Wednesday, September 17, 2008

Doom & Gloom

This is why a lot of the people I work with are looking very stressed. And also why I'm going to a union rally tomorrow!

Monday, September 15, 2008

Spring is sprung

On Saturday, because it was 25 degrees, we remembered that we live a couple of minutes from this lovely bit of view. Fish and chips, in the balmy outdoors, with a friend and a dog, while the sun went down. Bliss!

Thursday, September 11, 2008

Lipstick-wearing Pigs

Party politics always confuse and alarm me. I often find myself being outraged at the policies of politicians I quite like - and vice versa - and agreeing with commentators whose general viewpoint I detest. For example, I wouldn't vote for Sarah Palin and the Republicans in a million, billion years - but I find myself agreeing with Christopher Hitchens (Christopher Hitchens!!) that much of the criticism of her from people I am politically in sympathy with is inconsistent and hypocritical.

Monday, September 08, 2008

Saints and Psychos (II)

[In my first post, below, I argued that many modern evaluations of religion impose contemporary categories - such as 'left-wing' and 'right-wing' - upon religious movements in ahistorical and unhelpful ways.]

All this is not to say that there is no place for making moral judgements about the past, or that religion can only be understood by those with a theological education. It is simply to say that analysis of religious cultures and individuals needs to pay attention to religious beliefs and practices, recognising how they have developed over time and how they interact with other social and cultural changes. I’d like to give one example from my own work of the explanatory value of looking closely at the internal logic of a particular religious sub-culture.

My own area of research is early English Methodism, a movement of reform and revival that developed within the Church of England in the eighteenth century. Perhaps the most influential and certainly the most interesting of interpretations of English Methodism was given by the Marxist historian E.P. Thompson in his book The Making of the English Working Class. Thompson painted Methodism as a movement of political and personal repression. Where generations of Methodist historians had portrayed their forbears as saints, in Thompson’s work Methodists are quite definitely psychos. In his interpretation, the emotional upheaval of the Methodist revivals diverted the energies of the English working class away from political activism and towards a rigorous self-discipline that kept them working uncomplainingly in the dark satanic mills of the industrial revolution.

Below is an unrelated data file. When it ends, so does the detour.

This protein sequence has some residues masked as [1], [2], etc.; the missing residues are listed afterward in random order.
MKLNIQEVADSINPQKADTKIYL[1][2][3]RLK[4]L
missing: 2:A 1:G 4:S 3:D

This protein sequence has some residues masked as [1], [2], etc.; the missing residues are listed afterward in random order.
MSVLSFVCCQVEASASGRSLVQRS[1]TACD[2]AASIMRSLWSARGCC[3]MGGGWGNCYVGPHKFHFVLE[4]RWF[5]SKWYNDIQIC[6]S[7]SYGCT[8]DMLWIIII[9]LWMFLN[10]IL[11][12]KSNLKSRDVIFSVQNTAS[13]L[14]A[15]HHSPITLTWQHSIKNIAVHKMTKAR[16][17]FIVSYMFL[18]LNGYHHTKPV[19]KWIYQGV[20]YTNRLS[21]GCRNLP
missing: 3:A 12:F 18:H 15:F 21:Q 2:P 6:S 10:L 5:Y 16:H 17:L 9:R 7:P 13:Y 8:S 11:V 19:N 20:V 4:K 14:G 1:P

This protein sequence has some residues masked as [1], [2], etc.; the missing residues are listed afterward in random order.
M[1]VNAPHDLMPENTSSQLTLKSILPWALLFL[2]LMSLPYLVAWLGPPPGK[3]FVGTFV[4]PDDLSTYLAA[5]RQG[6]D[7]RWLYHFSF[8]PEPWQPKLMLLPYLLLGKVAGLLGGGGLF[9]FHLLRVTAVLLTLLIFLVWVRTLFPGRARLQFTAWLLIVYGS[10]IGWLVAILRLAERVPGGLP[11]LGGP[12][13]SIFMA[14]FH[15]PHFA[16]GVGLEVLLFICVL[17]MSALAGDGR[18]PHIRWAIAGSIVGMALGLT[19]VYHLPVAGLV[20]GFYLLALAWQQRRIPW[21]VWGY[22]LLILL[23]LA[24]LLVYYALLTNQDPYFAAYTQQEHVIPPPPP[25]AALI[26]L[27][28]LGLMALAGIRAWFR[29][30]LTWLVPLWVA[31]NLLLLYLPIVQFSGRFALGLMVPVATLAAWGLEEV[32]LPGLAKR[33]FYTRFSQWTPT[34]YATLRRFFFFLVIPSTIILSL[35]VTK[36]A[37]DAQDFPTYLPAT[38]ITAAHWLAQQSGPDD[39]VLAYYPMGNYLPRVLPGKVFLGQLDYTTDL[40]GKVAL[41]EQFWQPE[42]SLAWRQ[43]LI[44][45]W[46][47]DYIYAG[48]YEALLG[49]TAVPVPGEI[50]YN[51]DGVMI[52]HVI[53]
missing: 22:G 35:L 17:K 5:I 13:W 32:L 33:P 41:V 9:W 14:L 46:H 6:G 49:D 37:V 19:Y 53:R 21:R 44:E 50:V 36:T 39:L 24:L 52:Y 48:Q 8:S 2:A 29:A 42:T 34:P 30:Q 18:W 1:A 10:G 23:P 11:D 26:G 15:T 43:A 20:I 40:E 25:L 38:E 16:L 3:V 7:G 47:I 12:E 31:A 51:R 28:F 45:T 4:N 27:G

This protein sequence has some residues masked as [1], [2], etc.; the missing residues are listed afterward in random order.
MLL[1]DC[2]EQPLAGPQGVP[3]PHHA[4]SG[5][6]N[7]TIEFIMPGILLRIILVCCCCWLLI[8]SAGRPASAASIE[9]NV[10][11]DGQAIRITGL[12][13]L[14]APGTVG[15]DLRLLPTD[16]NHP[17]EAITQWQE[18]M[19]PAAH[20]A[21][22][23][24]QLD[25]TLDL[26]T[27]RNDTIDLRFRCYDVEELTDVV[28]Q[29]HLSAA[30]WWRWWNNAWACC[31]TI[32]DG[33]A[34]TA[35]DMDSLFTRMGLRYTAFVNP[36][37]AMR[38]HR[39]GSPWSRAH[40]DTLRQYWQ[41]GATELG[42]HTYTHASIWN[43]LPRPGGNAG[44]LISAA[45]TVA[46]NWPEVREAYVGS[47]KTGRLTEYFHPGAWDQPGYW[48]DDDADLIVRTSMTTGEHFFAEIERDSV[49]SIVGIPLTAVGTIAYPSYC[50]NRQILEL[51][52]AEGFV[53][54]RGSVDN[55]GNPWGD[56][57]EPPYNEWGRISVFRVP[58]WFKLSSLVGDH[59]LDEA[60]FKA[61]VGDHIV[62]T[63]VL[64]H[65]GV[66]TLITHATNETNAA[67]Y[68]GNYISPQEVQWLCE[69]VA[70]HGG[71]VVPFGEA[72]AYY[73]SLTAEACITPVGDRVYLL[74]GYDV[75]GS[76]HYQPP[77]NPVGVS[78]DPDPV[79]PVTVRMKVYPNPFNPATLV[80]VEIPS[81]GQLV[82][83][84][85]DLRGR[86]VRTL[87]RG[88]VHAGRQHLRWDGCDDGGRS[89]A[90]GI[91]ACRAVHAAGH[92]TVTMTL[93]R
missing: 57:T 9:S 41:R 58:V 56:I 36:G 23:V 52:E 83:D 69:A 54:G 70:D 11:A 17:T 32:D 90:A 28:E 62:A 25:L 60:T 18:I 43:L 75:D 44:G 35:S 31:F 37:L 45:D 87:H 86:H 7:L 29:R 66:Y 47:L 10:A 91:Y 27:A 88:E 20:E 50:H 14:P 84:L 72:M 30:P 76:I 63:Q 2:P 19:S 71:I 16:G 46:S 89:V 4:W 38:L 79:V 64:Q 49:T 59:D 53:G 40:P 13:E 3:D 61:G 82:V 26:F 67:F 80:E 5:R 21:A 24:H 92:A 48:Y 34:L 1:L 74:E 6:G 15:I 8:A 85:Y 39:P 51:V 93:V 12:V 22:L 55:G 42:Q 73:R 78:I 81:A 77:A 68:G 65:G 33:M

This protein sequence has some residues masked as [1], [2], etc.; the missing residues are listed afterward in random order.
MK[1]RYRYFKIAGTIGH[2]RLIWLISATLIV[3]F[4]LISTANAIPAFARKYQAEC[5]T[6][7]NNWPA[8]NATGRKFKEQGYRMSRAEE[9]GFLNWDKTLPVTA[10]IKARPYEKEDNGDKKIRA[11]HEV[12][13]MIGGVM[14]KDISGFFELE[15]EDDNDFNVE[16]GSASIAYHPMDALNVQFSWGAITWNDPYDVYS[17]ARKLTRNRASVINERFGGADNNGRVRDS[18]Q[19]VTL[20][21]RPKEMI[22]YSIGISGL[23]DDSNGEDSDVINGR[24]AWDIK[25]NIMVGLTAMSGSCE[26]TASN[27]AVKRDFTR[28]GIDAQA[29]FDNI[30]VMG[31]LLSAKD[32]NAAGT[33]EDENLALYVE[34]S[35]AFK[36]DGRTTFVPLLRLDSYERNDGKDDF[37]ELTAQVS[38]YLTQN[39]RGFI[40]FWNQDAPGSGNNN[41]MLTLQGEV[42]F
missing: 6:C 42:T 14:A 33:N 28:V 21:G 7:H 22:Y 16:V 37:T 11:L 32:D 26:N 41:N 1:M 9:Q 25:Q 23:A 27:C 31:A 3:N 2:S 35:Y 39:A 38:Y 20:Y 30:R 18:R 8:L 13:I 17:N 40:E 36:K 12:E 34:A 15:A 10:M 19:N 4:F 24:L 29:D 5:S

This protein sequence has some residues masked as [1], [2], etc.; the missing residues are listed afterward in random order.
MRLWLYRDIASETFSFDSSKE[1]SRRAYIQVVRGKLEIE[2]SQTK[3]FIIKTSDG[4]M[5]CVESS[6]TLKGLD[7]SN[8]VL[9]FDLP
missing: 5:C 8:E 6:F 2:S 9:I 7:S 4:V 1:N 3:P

Thompson is particularly damning of the Methodist emphasis on suffering. He argues that in Methodism the Christian symbol of the cross became not just an incentive to personal self-denial, but a model for the whole of life. That is, he argues that for Methodists, the life that pleased God was a life of suffering. This belief made Methodists passive fodder for the factories and workhouses of the industrial cities. Assured that their suffering pleased God, Methodists did not dare to agitate for change.

My study of Methodist culture confirms that, in their hymns at least, Methodists were encouraged to value and welcome suffering as the road to holiness. Quite clearly, such an understanding could lead to the acceptance of injustice. One famous Methodist woman leader wrote of meekly accepting the beatings of her violent husband as the discipline of God for her sins. To this extent, Thompson’s work is, I think, a good model of exploring the way in which a particular doctrinal emphasis, distinctive to Methodism, had broader social and cultural implications.

However, Thompson’s emphasis on the industrial revolution leads him to ignore the full implications of this Methodist belief in the positive value of suffering. This belief could also sustain political and religious activism. A number of early Methodist women defied social convention by becoming preachers. In their letters and journals, they often described the personal cost of this unusual behaviour as a cross they had to bear. They embraced the resulting insult and ostracism as a means by which they could grow in holiness. More broadly, of all religious groups, English Methodists were the most active supporters of the abolition of slavery. Those Methodists who campaigned against slavery often paid a significant price in terms of their health, wealth and social standing. Again, they described this suffering as a cross God had given them to bear, which would eventually lead to a heavenly reward. And it is worth noting that the woman I mentioned above, eventually left her violent husband, believing that God had ordered her to do so.

Recognising the diversity of ways in which early Methodists embraced the ‘cross’ of suffering in this life forces us to go beyond simply characterising them as conservative or progressive, as left or right- wing, as saints or psychos. It may be relevant and indeed I think it is important to make judgements about Methodist complicity in the abuses of English workers during the industrial revolution, and equally to question the value of Methodist activism. But moral judgements of this kind will not help us understand the religious cultures of the past and present and their impact on our world unless we take seriously the systems of religious conviction and practice that informed people’s behaviour at any given historical moment. These are the insights that religious historians can bring to public discussion of religion and its place in our society.

Sunday, September 07, 2008

On the Psalms

Well, after posting the first section of my paper on religious history, I succumbed to one serious virus and have hardly been out of bed since. The rest of the paper is on my computer at work, so I will have to wait till I get back there to post the next installment. In the meantime, I am re-reading one of my favorite books of theology (admittedly, I don't read much theology!), Walter Brueggemann's The Message of the Psalms. These are his wise words on the psalms of lament:

'I think that serious religious use of the lament psalms has been minimal because we have believed that faith does not mean to acknowledge and embrace negativity. We have thought that acknowledgment of negativity was somehow an act of unfaith, as though the very speech about it conceded too much about God's "loss of control".